Sunday, 22 March 2015

What a difference a win makes

With five draws in a row as Rangers’ last five results, including two under new manager Stuart McCall, hopes were on the floor for today’s clash with Hibernian.

The squad had been bereft of quality, passion, effort, endeavour or cohesion, and it is safe to say anything other than a defeat would be viewed as a bonus.

With the last three results v the Hibees being defeats to an overall score of 9-1, the Easter Road outfit went into today’s match as clear favourites and had the added motivation of stopping their city rivals Hearts winning the Championship simply by drawing or better.

To say this match did not follow the script is the understatement of the year, and was the first sign of McCall starting to impress his ideas on the team and juicing substantially more out of them than either of his predecessors did.

The initial lineup was hardly promising, with the usual dross of McCulloch, Mohsni, Law and Miller punctuating proceedings, and it only doused optimism even further.

But after 30 minutes, while play had not been sparkling from Rangers, it had been tactically spot on. The home side were completely stifled by McCall’s tactical shift to a 3-5-2, which reverted to 5-3-2 in defence, and Scott Allan, the destructor at Easter Road last time, found himself isolated and snuffed out by pressing from Murdoch, McGregor et al to hound him out the game.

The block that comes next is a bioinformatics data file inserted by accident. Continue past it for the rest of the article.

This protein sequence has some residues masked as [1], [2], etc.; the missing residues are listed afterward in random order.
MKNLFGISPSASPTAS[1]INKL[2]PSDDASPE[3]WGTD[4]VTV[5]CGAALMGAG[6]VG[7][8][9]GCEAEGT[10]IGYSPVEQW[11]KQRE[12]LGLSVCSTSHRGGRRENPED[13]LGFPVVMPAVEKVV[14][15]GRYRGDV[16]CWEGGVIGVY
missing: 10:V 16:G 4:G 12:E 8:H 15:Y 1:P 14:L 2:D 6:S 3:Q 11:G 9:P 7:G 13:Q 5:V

With Hibs’ best player nullified, and McCall’s constant badgering from the touchlines to keep the intense pressing going, their threat was absolutely non-existent.

It was the first time in forever Rangers’ first team worked this hard – McCall laid out a plan of suffocating the opponents, stopping any of their midfield expressing themselves; where their midfield had overrun Rangers in January, it was absent presumed missing today.

Even Nicky Law, after a very quiet first 30 minutes, came into life and started to deploy the ball to more effective use, while McGregor and his two partners, McCulloch and Mohsni, one slip from Bilel aside, were pretty comfortable at the back it has to be said.

Nicky Clark might not have had the most effective game, but his effort, workrate and enthusiasm meant he was a constant thorn in Hibs’ rearguard, and Lee Wallace rampaged up and down the flank like the Wallace we know and love.

There is a long way to go, but if this is the start, at last, of McCall’s revolution at Ibrox, and this kind of industry, desire, workrate and unity can be sustained, promotion suddenly goes from a complete busted flush to a genuine possibility.

The Rangers might just be back. At long, long last.
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